In Ian Whittlesea’s film commission for No Competition! identical twins Helen and Kathryn Cartwright are seen demonstrating the Ju-no-Kata, a choreographed pattern of judo movement. The film references artist and judo devotee Yves Klein’s Les Fondements du Judo (The Foundations of Judo), published in 1954 and translated into English by Whittlesea in 2009. Whittlesea’s second project for  No Competition! relates to the exercises that Swiss artist and teacher Johannes Itten taught his students at the Bauhaus. Itten was a devout Mazdaznan and derived these exercises from the book Mazdaznan Health & Breath Culture by  Dr. Otoman Zar-Adusht Ha’nish. Whittlesea produced a newly illustrated and annotated edition of this book, published in collaboration with Open Editions, London, together with a set of posters depicting Kingston University Art & Design Foundation Course students performing the original Mazdaznan exercises, seen here.

About the artists:

Paul Farrington leads Studio Tonne, whose eclectic portfolio has included interactive screen-based solutions for Moby and Depeche Mode, print work for the RCA and large scale installations for Imperial College London. Trained as a graphic designer at the RCA, Paul works  in the spaces between art, illustration, identity, publication, website, music, soundtoys, exhibition and public space design. His work has been shown at  events and festivals such as Mutek (Canada), Transmediale (Berlin), Lovebytes (UK), Sonar (Spain), Ars Electronica (Vienna), Sintensi (Naples), Domus Academy (Milan), Experimenta (Lisbon) and the Kulturhuset (Stockholm).

Charlie Murphy graduated in Fine Art (Photography) from the RCA in 1999 and works across a wide range of media including photography, video, performance, sculpture and light installations. Often making work  in response to specific sites and opportunities, her art has engaged an eclectic range of subjects and communities including dentistry, trout tickling, cartwheeling and country dancing.  She has exhibited throughout the UK and internationally, including presentations for the Wellcome Collection (2011), Tate Modern (2007),  the Edinburgh Festival (2006) and  the Venice Biennale (2005).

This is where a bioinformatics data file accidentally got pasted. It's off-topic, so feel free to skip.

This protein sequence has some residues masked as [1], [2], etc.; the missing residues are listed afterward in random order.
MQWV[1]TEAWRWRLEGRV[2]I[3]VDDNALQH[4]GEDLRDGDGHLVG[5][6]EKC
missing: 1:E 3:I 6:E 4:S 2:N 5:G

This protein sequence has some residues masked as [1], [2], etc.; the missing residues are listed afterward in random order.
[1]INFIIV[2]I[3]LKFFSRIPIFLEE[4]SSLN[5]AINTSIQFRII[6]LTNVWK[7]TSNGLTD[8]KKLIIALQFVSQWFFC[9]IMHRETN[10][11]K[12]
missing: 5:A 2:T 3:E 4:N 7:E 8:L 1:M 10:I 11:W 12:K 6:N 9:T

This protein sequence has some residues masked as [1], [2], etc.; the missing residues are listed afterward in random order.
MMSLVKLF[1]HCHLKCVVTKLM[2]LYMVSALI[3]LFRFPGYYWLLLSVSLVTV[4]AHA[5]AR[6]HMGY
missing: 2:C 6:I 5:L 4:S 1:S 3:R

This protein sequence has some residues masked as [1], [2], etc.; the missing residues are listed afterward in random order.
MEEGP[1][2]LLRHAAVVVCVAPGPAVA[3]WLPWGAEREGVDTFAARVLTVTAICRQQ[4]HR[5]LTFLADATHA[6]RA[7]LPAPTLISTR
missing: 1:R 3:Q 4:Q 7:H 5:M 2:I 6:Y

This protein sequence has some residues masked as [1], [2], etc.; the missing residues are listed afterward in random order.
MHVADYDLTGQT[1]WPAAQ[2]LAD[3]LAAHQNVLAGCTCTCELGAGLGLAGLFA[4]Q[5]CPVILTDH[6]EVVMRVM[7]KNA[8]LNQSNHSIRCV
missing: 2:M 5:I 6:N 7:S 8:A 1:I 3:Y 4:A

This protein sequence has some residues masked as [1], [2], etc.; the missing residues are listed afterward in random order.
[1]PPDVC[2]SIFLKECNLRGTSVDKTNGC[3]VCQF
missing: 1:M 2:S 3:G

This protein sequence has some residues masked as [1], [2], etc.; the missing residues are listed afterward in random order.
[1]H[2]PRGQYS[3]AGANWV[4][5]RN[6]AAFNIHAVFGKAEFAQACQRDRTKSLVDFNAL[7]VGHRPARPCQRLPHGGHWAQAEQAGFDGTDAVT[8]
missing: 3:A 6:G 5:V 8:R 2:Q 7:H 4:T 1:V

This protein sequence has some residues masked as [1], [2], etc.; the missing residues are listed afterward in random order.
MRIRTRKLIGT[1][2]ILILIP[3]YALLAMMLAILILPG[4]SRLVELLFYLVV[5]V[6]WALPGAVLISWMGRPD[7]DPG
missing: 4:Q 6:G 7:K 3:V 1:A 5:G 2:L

Ian Whittlesea‘s work is often concerned with words, and with the lives and work of other artists and writers. It assumes many forms: from painstaking text paintings that take years to make, to ephemeral posters and transient projections. In 2003 he began to learn judo and translated Yves Klein’s 1954 book  Les Fondements du Judointo English. This generated a series of related events and ephemera, including recreations of Klein’s  Judo Académie de Paris at Tate Modern (2009) and Cokkie Snoei Gallery, Rotterdam (2009). He has exhibited throughout the UK and internationally, including at Payne Shurvell Gallery, London (2011), The Narrows, Melbourne (2010) and The Chelsea Space, London (2009), and is represented by Marlborough Contemporary, London.